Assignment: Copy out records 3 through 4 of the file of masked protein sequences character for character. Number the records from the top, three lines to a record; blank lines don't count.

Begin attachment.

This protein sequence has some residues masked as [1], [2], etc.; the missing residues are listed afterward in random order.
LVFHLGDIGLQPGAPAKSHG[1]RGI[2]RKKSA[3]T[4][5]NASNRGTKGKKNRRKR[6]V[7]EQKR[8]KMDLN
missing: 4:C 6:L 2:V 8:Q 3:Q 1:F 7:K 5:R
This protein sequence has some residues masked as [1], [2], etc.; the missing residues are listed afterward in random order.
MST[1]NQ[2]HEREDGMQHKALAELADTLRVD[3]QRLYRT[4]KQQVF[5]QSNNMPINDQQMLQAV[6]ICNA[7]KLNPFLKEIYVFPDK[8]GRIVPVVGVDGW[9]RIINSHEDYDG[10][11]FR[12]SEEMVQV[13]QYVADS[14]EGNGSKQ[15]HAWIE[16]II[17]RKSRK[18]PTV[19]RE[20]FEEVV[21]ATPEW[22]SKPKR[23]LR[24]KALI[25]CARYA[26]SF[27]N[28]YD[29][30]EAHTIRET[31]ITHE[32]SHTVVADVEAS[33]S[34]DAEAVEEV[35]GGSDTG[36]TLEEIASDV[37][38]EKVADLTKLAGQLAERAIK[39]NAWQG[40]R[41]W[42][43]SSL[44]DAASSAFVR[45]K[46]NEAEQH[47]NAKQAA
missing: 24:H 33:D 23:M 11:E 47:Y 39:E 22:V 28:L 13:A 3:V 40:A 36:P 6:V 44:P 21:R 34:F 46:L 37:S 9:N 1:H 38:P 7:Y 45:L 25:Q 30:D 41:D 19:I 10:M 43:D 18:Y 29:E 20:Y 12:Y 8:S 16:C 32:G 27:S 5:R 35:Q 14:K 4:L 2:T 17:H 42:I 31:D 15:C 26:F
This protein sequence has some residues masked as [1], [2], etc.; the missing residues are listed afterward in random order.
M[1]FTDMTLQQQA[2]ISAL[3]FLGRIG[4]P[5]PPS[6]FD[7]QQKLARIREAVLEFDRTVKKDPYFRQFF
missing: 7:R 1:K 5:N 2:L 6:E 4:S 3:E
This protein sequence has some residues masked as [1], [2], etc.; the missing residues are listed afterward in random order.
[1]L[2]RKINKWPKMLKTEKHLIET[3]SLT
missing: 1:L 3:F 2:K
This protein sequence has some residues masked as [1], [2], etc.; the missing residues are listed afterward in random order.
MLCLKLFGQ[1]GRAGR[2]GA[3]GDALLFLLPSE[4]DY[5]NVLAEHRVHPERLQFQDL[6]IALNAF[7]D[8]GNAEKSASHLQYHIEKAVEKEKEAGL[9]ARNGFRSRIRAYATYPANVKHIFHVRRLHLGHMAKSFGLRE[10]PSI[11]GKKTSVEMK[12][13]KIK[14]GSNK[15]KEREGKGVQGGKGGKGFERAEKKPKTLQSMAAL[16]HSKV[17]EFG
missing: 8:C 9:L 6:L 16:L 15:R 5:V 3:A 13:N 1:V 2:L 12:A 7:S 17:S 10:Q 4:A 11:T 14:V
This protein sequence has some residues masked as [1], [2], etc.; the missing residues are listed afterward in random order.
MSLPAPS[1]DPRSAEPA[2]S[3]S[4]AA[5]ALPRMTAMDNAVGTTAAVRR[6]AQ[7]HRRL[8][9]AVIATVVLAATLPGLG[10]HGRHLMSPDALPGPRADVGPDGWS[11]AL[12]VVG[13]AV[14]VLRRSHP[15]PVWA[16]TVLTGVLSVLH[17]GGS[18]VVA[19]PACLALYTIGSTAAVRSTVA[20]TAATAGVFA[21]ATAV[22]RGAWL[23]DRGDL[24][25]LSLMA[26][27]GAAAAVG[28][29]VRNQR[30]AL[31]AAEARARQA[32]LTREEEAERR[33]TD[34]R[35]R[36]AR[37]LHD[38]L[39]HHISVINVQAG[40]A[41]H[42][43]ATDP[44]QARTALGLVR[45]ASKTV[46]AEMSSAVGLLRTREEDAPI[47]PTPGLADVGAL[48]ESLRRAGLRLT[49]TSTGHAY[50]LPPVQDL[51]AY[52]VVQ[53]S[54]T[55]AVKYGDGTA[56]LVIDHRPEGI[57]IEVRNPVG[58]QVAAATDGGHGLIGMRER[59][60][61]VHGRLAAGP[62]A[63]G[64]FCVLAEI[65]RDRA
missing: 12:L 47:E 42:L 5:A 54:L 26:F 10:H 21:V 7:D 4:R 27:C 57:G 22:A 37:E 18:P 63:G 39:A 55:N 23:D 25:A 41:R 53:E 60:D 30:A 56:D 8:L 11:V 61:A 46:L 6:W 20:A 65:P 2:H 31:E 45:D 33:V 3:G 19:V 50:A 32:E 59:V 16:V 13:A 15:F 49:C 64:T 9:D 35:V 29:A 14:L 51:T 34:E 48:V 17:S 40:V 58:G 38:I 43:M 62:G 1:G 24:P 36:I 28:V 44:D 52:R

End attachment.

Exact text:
This protein sequence has some residues masked as [1], [2], etc.; the missing residues are listed afterward in random order.
M[1]FTDMTLQQQA[2]ISAL[3]FLGRIG[4]P[5]PPS[6]FD[7]QQKLARIREAVLEFDRTVKKDPYFRQFF
missing: 7:R 1:K 5:N 2:L 6:E 4:S 3:E
This protein sequence has some residues masked as [1], [2], etc.; the missing residues are listed afterward in random order.
[1]L[2]RKINKWPKMLKTEKHLIET[3]SLT
missing: 1:L 3:F 2:K